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Doing for Family

"MSU has always been like family to me, and I've loved being in a position to help others."

Sue Levy sits in a chair, with bookshelves in the background and her cat in the foreground

Doing for Family

After working on her dissertation for a doctoral degree, Suzanne (Sue) Levy found her perfect fit at MSU Libraries. She started as a serial clerk, checking in journals. It involved a lot of reading and helping people, and the job made her feel part of academia. Thirty-three years and several promotions later, she’s still there.

Two things she’s always appreciated about working in the libraries: discovering great things to read and being on the leading edge of technology. As an authority control coordinator, Sue oversees quality control for the MSU Libraries’ database. But the best part, she says, has been the people.

“MSU always has been like family to me,” she says. “And I’ve loved being in a position to help others.”

So when it came to making an estate plan, Sue made sure she always would give back to the people of MSU.

Through a charitable bequest in her estate plans, Sue will provide funds to establish five future endowments in areas that mean the most to her. For the MSU Libraries, her estate plans support the Jewish Studies Collection in honor of her parents; the Comic Art Collection in honor of her colleague Randall W. Scott; and the Gay, Lesbian, Bisexual, and Transgender Collections in memory of Anne E. Tracy. She also established a director’s discretionary endowment to honor current MSU Libraries Director Cliff Haka.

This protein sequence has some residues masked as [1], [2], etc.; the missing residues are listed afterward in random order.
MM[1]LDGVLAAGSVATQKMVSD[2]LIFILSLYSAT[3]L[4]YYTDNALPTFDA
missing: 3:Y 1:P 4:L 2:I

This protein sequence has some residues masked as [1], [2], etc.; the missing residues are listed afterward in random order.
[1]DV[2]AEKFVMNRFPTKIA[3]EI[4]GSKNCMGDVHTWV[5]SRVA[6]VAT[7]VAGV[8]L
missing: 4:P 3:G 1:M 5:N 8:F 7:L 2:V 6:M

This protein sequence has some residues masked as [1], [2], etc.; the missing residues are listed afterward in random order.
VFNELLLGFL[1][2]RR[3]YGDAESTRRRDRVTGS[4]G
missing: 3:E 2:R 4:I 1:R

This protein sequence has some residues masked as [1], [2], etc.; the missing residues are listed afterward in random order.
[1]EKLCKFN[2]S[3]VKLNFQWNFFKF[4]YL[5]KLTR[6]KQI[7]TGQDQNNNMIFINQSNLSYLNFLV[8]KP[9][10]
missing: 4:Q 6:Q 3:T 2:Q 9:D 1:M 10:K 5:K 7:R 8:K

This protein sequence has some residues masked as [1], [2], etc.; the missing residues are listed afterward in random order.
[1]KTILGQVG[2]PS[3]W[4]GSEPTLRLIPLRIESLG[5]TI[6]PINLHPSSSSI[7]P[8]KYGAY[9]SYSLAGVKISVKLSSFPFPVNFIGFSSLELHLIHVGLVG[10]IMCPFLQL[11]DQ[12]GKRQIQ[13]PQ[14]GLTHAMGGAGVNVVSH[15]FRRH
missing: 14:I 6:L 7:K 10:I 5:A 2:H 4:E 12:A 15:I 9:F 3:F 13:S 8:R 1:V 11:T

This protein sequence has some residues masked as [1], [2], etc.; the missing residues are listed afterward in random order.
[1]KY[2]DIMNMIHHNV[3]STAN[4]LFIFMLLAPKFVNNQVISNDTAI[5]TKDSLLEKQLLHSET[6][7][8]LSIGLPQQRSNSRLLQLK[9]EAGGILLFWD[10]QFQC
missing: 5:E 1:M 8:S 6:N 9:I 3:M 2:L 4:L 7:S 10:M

Sue’s bequest also will establish a fifth endowment in the College of Veterinary Medicine to help elderly pet owners living on fixed incomes be able to pay for their pet’s care. As a longtime ailurophile herself, Sue has made annual gifts to this endowment in order to make an impact right away. In fact, she’s been an annual donor for decades and has been recognized in the Leadership Circle for her annual support.

In recent years, Sue’s passions took her in a new direction. She has a business that aims to teach older people computer skills, working out of the Williamston Senior Center.

“I took an avocation and turned it into a business,” she says. “I was helping all my retired friends from the library get online and in sync.”

Over the years, Sue has faced the death of pets, family, friends, and loved ones. She says her endowments and gifts to MSU made a difference.

“Giving back takes the sting out of death. And it’s great to feel like you’ve done some good for someone,” says Sue.

For more information on making an endowment gift, contact the development officer in your unit or visit

Author: Lois Furry